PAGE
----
Israel's opposition leader Lapid seeks to oust Netanyahu as 'obstacles' remain
A viable anti-Netanyahu coalition would still need the support of other parties and lawmakers to gain a majority of 61 seats in the 120-member Knesset, Israel's legislature
Israel's opposition leader Yair Lapid on Monday said that there were many obstacles that remained before the building of a diverse coalition to oust Israeli Prime Minister Benjamin Netanyahu.
Lapid is a secular centrist. He has been in talks with right-wing nationalist Naftali Bennet.
Former TV anchor Lapid's chances of success rose when tech millionaire Bennett, despite their ideological differences, said Sunday he would join a "national unity government" in which the two men would take turns to serve as premier.
Israel currently is in political turmoil with fourth inconclusive election in less than two years. The sequence of events may topple Netanyahu.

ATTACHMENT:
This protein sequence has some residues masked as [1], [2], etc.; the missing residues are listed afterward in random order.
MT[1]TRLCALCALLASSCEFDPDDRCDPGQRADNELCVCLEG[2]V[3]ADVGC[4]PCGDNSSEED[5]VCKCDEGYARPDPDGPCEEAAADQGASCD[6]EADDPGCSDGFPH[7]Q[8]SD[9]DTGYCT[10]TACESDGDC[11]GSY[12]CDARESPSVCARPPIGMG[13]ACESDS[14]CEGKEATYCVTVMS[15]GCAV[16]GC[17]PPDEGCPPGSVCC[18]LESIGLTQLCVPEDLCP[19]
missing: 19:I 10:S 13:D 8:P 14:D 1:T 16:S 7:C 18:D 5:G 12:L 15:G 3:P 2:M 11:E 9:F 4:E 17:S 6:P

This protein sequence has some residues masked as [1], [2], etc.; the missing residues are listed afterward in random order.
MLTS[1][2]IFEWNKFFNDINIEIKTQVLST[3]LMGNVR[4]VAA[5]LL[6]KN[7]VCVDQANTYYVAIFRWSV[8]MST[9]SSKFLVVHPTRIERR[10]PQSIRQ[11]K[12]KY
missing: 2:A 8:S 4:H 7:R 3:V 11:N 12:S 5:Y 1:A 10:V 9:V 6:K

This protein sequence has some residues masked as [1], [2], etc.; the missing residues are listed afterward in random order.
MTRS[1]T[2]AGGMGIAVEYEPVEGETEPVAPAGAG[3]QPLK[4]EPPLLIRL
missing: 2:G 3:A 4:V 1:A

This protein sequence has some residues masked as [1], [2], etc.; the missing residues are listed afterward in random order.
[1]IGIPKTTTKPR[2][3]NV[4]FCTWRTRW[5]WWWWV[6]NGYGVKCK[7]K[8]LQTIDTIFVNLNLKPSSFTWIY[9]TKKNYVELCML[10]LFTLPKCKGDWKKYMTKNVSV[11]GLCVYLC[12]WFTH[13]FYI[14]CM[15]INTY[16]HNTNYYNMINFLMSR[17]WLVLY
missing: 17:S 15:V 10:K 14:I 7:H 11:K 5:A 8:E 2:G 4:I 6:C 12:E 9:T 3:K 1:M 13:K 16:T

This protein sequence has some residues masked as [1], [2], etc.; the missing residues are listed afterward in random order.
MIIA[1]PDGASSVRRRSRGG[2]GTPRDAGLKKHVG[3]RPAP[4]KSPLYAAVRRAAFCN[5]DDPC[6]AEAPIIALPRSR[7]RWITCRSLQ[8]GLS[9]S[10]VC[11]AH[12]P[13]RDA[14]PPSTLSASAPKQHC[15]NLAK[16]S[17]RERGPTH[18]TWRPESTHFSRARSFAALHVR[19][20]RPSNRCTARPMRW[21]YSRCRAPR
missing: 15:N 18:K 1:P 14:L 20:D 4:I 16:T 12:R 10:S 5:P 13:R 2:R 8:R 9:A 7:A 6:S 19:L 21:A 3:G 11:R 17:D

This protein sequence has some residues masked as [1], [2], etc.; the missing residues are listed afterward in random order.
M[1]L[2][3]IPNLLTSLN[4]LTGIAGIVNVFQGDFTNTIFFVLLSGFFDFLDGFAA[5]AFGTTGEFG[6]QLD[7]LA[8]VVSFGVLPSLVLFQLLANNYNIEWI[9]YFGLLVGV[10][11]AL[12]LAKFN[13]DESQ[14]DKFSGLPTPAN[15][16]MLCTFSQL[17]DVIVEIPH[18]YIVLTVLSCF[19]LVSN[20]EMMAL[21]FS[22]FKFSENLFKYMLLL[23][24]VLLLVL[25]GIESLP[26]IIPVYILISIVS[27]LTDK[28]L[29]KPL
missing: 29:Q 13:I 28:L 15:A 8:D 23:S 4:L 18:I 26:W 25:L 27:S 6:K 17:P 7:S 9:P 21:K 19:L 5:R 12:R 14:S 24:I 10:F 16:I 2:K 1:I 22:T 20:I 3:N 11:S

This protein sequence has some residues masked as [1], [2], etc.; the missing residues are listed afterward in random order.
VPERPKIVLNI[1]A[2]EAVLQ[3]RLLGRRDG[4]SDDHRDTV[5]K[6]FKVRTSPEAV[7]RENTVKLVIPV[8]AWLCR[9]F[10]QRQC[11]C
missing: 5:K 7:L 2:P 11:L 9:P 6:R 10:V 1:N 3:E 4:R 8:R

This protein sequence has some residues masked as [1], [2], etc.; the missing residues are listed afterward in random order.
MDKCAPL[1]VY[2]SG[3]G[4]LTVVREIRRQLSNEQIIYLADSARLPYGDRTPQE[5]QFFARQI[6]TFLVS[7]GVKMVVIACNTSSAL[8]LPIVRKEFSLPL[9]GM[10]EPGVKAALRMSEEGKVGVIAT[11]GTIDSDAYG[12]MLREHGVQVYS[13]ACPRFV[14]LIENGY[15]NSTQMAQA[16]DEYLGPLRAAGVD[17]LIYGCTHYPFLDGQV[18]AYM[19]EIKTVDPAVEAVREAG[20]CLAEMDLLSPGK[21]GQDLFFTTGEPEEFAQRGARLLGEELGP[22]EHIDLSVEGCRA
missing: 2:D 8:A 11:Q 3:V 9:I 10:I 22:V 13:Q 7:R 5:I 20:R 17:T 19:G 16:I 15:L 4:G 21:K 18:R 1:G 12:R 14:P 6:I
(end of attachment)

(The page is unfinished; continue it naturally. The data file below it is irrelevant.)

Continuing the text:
The intense political bargaining follows Israel's bloody 11-day military conflict with Islamist group Hamas in the Palestinian enclave of Gaza that ended with a May 21 ceasefire.
A viable anti-Netanyahu coalition would still need the support of other parties and lawmakers to gain a majority of 61 seats in the 120-member Knesset, Israel's legislature.
But while Lapid warned of remaining hurdles, he also sought to strike a cautiously upbeat note.
"We'll have to overcome them together," he told members of his Yesh Atid (There is a Future) party. "That's our first test -- to see if we can find smart compromises in the coming days to achieve the greater goal."
(With inputs from agencies)